I put the tank back on the bike, and started it up.
Moved the handlebars around, put the seat on, and took it for a quick spin around the shop.
Put the side covers back on, and decided I may as well change the oil while I was thinking about.
Changed the oil, grabbed some lunch from Twin Peaks (my favorite Burger Joint in Oregon!) and decided to head out on a ride.
Up to this point, my weekend had been crap. As much as I do enjoy working on my bikes, I would rather have been spending it riding, than working on my bike that weekend.
Once I was out on the road, heading up the mountains however, I was back at ease.
But that didn’t last long.
As soon as I got to the top of my destination to head off and explore a side road I had previously wanted to explore further from a prior engagement, my clutch cable broke.
S O B
So with that, I babied the bike for my return back to the shop. Matching my RPM’s to shift, I eventually made it home with a good amount of stop signs disregarded.
I would slow down long before the stop side, keeping an eye on oncoming traffic from each directions and walk the bike up towards the intersection, hoping for enough of a brake in traffic in order to safely cross, or turn out on to the shoulder to get up to speed before merging in.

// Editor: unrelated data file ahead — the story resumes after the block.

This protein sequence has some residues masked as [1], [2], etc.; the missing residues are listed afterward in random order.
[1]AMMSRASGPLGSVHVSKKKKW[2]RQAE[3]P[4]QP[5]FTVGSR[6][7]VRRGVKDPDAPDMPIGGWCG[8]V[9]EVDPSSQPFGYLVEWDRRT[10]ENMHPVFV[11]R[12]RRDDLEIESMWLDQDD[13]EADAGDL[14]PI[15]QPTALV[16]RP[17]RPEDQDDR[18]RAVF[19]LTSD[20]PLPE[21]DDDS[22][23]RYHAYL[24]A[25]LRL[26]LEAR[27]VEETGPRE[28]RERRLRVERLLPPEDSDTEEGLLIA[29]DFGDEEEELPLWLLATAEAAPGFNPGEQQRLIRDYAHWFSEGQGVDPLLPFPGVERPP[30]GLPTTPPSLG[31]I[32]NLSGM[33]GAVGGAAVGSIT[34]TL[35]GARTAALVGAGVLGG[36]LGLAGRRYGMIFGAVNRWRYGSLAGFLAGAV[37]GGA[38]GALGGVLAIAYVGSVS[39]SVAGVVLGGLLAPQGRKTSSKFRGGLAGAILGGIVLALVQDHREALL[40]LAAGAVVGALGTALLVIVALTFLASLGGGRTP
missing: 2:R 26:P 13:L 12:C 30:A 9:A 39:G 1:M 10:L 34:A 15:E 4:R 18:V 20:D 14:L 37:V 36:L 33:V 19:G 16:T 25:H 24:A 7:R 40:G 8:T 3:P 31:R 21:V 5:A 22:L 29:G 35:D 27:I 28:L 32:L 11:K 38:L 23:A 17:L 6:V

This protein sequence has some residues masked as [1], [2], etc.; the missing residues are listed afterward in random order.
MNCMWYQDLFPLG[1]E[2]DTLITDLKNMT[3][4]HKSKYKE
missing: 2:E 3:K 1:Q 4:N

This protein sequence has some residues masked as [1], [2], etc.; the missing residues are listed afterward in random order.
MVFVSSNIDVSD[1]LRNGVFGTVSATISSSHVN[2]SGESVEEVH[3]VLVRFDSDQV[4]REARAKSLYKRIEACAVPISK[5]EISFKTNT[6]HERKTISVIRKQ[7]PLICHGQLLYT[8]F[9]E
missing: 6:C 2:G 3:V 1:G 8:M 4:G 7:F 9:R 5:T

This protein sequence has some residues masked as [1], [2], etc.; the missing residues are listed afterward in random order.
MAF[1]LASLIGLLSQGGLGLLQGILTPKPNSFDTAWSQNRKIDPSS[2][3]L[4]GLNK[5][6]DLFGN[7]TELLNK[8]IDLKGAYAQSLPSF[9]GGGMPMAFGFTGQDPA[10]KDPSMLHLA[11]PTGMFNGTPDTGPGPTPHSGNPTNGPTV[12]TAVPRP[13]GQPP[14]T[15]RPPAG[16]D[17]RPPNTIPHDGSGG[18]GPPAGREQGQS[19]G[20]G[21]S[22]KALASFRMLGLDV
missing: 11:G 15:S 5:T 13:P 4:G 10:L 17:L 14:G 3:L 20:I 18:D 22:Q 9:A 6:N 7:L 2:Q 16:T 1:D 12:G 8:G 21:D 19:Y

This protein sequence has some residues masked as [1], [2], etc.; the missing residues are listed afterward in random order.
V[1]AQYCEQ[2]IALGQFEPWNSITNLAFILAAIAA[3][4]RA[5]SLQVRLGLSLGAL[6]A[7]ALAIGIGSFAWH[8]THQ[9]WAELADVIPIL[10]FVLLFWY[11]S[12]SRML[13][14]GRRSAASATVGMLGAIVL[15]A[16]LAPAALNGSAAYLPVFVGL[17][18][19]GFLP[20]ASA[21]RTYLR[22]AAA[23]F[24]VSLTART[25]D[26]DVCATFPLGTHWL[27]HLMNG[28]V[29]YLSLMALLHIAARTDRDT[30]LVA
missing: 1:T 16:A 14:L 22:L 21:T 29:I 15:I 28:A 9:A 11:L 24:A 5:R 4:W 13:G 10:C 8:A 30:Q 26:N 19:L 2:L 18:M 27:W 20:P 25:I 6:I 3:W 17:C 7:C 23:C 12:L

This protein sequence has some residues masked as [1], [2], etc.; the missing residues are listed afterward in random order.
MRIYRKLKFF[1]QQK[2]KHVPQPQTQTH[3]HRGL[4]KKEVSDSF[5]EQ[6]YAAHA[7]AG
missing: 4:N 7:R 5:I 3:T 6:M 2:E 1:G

Luckily for me, I only had 1 left turn, the rest were right turns that I was able to just walk the bike on the shoulder.
So needless to say, as soon as I got to the shop, I called Eastside Motosports in Bellevue to order 2 new OEM Cables (I had a new Motion Pro on the bike from the rebuild).
After closer inspection, it looks like the cable end just came off. It does not seem like your standard break you see with most cables.
With the cables ordered, I parked the bike and headed home.
It was only 3pm, and I had nothing to do, so I popped Avatar in the DVD Player. I’m one of those people who is extremely late to the show, and watched it for the first time.
Sunday morning went by quickly as I changed the oil in my pickup, rotated my tires, made some fire cotton (more on this in a later article), packed up, and headed home.
As I was driving back to Seattle, I realized that I had another clutch cable.
Although I put the Motion Pro on when I rebuilt the bike, the one I replaced was still “Good”, and remembered that it is in my parts bin for the XT.
*smack* I could have been back out enjoying myself within minutes! Oh well.
Heading back I took a detour. I decided to head up Highway 12 off of I-5 towards Morton, and up that way through Elbe on to 7 and then up 161 to Puyallup to 167.
I also made a stop off at a buddy of mines place. We grabbed some dinner at 5 Guys Burgers at The Landing, and sat around and BS’ed for a bit.
He showed me all of his new hiking gear, maps and new camera. He’s wanting to get back into hiking, and I am looking forward to joining him on some excursions this year. Especially some multi-night hikes.
Around 10, I finally headed home, unloaded the XT and my other gear from my pickup, locked up, turned out the lights and drifted to sleep quickly from a mentally exhausting weekend.